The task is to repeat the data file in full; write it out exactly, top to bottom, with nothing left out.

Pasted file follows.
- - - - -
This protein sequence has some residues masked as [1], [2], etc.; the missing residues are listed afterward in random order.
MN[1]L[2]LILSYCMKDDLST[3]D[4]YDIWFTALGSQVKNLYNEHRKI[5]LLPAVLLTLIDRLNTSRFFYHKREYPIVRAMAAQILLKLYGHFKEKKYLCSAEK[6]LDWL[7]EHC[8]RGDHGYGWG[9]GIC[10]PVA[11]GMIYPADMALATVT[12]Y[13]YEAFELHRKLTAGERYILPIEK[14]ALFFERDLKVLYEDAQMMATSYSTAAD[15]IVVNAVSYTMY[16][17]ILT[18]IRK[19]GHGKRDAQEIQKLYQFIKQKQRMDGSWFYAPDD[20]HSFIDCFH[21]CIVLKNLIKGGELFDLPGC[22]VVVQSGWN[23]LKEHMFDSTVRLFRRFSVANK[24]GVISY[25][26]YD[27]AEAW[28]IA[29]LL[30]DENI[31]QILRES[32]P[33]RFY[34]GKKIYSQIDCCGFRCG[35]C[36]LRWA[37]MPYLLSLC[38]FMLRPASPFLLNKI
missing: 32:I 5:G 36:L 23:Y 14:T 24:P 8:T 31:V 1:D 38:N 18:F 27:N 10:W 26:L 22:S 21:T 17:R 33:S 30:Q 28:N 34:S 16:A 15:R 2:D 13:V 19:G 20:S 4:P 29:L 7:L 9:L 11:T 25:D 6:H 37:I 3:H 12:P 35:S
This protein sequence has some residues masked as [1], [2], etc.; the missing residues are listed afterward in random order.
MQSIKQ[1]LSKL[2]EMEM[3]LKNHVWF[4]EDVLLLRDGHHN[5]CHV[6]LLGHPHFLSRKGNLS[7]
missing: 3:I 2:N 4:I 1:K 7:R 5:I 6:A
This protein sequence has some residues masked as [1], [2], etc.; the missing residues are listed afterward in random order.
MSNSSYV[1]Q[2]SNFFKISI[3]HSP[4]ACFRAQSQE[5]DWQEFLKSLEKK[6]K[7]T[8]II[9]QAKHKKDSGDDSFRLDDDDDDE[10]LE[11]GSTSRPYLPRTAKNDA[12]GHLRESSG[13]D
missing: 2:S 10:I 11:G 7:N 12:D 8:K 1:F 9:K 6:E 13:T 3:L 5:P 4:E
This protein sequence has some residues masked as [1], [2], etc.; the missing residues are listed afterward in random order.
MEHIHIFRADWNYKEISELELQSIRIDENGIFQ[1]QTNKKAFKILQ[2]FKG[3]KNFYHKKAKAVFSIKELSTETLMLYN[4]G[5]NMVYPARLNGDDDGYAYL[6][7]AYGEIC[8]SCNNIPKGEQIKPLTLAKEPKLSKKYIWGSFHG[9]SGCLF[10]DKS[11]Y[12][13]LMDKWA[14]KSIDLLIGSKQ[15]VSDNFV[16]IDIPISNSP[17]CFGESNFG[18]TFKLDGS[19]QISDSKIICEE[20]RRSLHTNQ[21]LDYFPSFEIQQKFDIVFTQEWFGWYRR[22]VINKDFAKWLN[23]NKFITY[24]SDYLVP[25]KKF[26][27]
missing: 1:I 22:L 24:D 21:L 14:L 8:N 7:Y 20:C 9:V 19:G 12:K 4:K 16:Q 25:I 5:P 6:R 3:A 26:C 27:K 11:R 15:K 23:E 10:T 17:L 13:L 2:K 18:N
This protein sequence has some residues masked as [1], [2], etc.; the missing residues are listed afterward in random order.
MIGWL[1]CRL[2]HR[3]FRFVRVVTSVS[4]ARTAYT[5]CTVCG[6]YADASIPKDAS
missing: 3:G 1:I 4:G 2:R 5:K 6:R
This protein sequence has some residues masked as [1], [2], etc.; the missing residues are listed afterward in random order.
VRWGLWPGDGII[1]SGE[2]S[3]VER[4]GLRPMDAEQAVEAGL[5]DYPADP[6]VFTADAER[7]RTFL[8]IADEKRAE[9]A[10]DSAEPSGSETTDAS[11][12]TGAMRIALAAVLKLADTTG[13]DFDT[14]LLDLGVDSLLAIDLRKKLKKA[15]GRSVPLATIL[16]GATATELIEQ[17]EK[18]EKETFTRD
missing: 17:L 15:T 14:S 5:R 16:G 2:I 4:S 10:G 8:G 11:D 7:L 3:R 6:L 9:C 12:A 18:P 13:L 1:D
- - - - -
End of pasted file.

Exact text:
This protein sequence has some residues masked as [1], [2], etc.; the missing residues are listed afterward in random order.
MN[1]L[2]LILSYCMKDDLST[3]D[4]YDIWFTALGSQVKNLYNEHRKI[5]LLPAVLLTLIDRLNTSRFFYHKREYPIVRAMAAQILLKLYGHFKEKKYLCSAEK[6]LDWL[7]EHC[8]RGDHGYGWG[9]GIC[10]PVA[11]GMIYPADMALATVT[12]Y[13]YEAFELHRKLTAGERYILPIEK[14]ALFFERDLKVLYEDAQMMATSYSTAAD[15]IVVNAVSYTMY[16][17]ILT[18]IRK[19]GHGKRDAQEIQKLYQFIKQKQRMDGSWFYAPDD[20]HSFIDCFH[21]CIVLKNLIKGGELFDLPGC[22]VVVQSGWN[23]LKEHMFDSTVRLFRRFSVANK[24]GVISY[25][26]YD[27]AEAW[28]IA[29]LL[30]DENI[31]QILRES[32]P[33]RFY[34]GKKIYSQIDCCGFRCG[35]C[36]LRWA[37]MPYLLSLC[38]FMLRPASPFLLNKI
missing: 32:I 5:G 36:L 23:Y 14:T 24:P 8:T 31:V 1:D 38:N 18:F 27:N 10:W 26:L 22:S 21:T 17:R 33:S 30:Q 28:N 34:S 16:A 15:R 2:D 13:V 19:G 20:S 4:P 29:L 7:L 9:L 11:T 25:D 6:H 37:I 3:H 12:P 35:S
This protein sequence has some residues masked as [1], [2], etc.; the missing residues are listed afterward in random order.
MQSIKQ[1]LSKL[2]EMEM[3]LKNHVWF[4]EDVLLLRDGHHN[5]CHV[6]LLGHPHFLSRKGNLS[7]
missing: 3:I 2:N 4:I 1:K 7:R 5:I 6:A
This protein sequence has some residues masked as [1], [2], etc.; the missing residues are listed afterward in random order.
MSNSSYV[1]Q[2]SNFFKISI[3]HSP[4]ACFRAQSQE[5]DWQEFLKSLEKK[6]K[7]T[8]II[9]QAKHKKDSGDDSFRLDDDDDDE[10]LE[11]GSTSRPYLPRTAKNDA[12]GHLRESSG[13]D
missing: 2:S 10:I 11:G 7:N 12:D 8:K 1:F 9:K 6:E 13:T 3:L 5:P 4:E
This protein sequence has some residues masked as [1], [2], etc.; the missing residues are listed afterward in random order.
MEHIHIFRADWNYKEISELELQSIRIDENGIFQ[1]QTNKKAFKILQ[2]FKG[3]KNFYHKKAKAVFSIKELSTETLMLYN[4]G[5]NMVYPARLNGDDDGYAYL[6][7]AYGEIC[8]SCNNIPKGEQIKPLTLAKEPKLSKKYIWGSFHG[9]SGCLF[10]DKS[11]Y[12][13]LMDKWA[14]KSIDLLIGSKQ[15]VSDNFV[16]IDIPISNSP[17]CFGESNFG[18]TFKLDGS[19]QISDSKIICEE[20]RRSLHTNQ[21]LDYFPSFEIQQKFDIVFTQEWFGWYRR[22]VINKDFAKWLN[23]NKFITY[24]SDYLVP[25]KKF[26][27]
missing: 1:I 22:L 24:D 21:L 14:L 8:N 7:Y 20:C 9:V 19:G 12:K 4:K 16:Q 25:I 5:P 6:R 3:A 26:C 27:K 11:R 15:K 23:E 10:T 17:L 13:L 2:K 18:N
This protein sequence has some residues masked as [1], [2], etc.; the missing residues are listed afterward in random order.
MIGWL[1]CRL[2]HR[3]FRFVRVVTSVS[4]ARTAYT[5]CTVCG[6]YADASIPKDAS
missing: 3:G 1:I 4:G 2:R 5:K 6:R
This protein sequence has some residues masked as [1], [2], etc.; the missing residues are listed afterward in random order.
VRWGLWPGDGII[1]SGE[2]S[3]VER[4]GLRPMDAEQAVEAGL[5]DYPADP[6]VFTADAER[7]RTFL[8]IADEKRAE[9]A[10]DSAEPSGSETTDAS[11][12]TGAMRIALAAVLKLADTTG[13]DFDT[14]LLDLGVDSLLAIDLRKKLKKA[15]GRSVPLATIL[16]GATATELIEQ[17]EK[18]EKETFTRD
missing: 17:L 15:T 14:S 5:R 16:G 2:I 4:S 10:G 8:G 11:D 7:L 3:R 6:L 9:C 12:A 18:P 13:L 1:D